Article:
Friday 3 April 2020

Forgotten Book - The Widower

Xavier Lechard is one of my favourite crime fiction bloggers. His blog, At the Villa Rose, has been around for a long time, predating this one, and I've learned a lot from him. As you can tell from the fact that the blog takes its name from a Hanaud story by A.E.W. Mason, Xavier is a big fan of vintage crime fiction, and when he recommends a book, I listen. So when he expressed admiration for The Widower by Van Siller, I took note, and when he highighted the availability online of a cheap paperback edition, I swooped.

Van Siller was the writing name of Hilda Van Siller (1911-82). She dropped her first name when she started out, presumably thinking that the type of books she was writing would attract more attention if readers thought the author was male. Her first novel appeared in 1943 and there was an espionage element in some of her early books. She enjoyed a long career and created a number of series characters but I have to confess that I hadn't heard of her until Xavier mentioned The Widower.

The protagonist of the story is an architect called Phillip Sargent. He's successful, but his marriage, to an attractive but disgruntled woman called Louise, is far from happy. They live in an attractive town called Bishop's corner, and Louise's irritating sister Irene lives with them, following the breakdown of her own marriage. One day, Phillip is intercepted on his way home by an attractive neighbour, Caroline Winters, who breaks the news to him that Louise has committed suicide.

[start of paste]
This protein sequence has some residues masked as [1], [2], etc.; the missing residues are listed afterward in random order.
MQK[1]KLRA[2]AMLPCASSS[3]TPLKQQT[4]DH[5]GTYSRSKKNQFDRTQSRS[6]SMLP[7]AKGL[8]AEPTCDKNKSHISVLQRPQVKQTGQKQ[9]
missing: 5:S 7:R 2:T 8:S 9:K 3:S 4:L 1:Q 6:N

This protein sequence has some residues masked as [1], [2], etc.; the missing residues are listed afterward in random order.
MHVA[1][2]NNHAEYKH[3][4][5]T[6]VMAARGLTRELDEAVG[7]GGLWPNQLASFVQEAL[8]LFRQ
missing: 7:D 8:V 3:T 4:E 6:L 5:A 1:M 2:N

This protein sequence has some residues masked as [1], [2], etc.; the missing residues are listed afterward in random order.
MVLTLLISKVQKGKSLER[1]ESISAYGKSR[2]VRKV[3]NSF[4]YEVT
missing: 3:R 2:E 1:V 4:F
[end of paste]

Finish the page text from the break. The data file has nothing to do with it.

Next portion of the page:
A psychological tangle develops, as tongues in the town begin to wag. One review suggested that this book combines Peyton Place with a whodunit, and it's not a bad description. The portrayal of the cruelty of the gossips is very well done, as is the steady ratcheting-up of the tension. The plot is, however, rather thin. Even in a short book, which this is, I could have done with a rather twistier narrative. So it's not exactly up to Margaret Millar's standard, but few books are. I found this an enjoyable read even if I wasn't quite as impressed as Xavier, and I'm glad I followed his recommendation.



Mark McGlone said...

I agree with you about this. It was certainly worth reading but the plot was rather thin. I'm glad I read it though and will seek out more by this author.

Martin Edwards said...

Thanks for this, Mark.